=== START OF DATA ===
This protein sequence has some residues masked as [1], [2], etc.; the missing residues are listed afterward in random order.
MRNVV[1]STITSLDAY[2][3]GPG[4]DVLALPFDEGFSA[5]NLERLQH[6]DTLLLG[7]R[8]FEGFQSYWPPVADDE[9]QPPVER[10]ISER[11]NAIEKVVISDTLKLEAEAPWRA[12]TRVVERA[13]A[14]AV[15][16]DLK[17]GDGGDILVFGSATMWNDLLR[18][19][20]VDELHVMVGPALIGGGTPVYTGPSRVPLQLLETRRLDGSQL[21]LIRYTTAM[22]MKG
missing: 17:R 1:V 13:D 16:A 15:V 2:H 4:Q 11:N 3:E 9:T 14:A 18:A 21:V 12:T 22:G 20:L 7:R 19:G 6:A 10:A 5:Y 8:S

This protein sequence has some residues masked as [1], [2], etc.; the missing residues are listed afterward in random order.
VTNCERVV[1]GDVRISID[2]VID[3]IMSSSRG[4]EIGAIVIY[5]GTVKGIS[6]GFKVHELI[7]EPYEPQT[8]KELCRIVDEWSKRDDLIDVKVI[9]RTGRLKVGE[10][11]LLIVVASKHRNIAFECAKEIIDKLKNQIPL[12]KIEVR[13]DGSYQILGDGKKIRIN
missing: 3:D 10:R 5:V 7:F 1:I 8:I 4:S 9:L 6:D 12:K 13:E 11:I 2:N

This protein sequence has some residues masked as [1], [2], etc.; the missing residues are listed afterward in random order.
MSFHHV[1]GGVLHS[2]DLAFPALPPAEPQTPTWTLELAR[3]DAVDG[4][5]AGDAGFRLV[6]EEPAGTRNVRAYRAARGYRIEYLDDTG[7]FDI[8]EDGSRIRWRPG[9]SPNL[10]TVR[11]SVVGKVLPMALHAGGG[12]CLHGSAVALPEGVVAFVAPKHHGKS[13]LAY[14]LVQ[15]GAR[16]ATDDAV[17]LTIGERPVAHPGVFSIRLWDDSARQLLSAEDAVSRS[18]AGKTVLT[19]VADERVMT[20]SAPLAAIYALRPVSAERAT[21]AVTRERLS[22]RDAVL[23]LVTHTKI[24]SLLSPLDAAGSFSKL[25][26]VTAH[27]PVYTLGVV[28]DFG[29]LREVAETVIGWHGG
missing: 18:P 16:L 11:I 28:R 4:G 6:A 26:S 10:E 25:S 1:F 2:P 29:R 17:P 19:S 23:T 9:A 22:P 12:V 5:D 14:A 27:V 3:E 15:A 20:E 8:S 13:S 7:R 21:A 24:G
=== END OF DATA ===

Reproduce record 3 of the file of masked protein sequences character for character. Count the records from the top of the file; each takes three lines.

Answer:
This protein sequence has some residues masked as [1], [2], etc.; the missing residues are listed afterward in random order.
MSFHHV[1]GGVLHS[2]DLAFPALPPAEPQTPTWTLELAR[3]DAVDG[4][5]AGDAGFRLV[6]EEPAGTRNVRAYRAARGYRIEYLDDTG[7]FDI[8]EDGSRIRWRPG[9]SPNL[10]TVR[11]SVVGKVLPMALHAGGG[12]CLHGSAVALPEGVVAFVAPKHHGKS[13]LAY[14]LVQ[15]GAR[16]ATDDAV[17]LTIGERPVAHPGVFSIRLWDDSARQLLSAEDAVSRS[18]AGKTVLT[19]VADERVMT[20]SAPLAAIYALRPVSAERAT[21]AVTRERLS[22]RDAVL[23]LVTHTKI[24]SLLSPLDAAGSFSKL[25][26]VTAH[27]PVYTLGVV[28]DFG[29]LREVAETVIGWHGG
missing: 18:P 16:L 11:I 28:R 4:G 6:A 26:S 10:E 25:S 1:F 2:P 29:R 17:P 19:S 23:T 9:A 22:P 12:V 5:D 14:A 27:V 3:E 15:A 20:E 8:S 13:S 7:R 21:A 24:G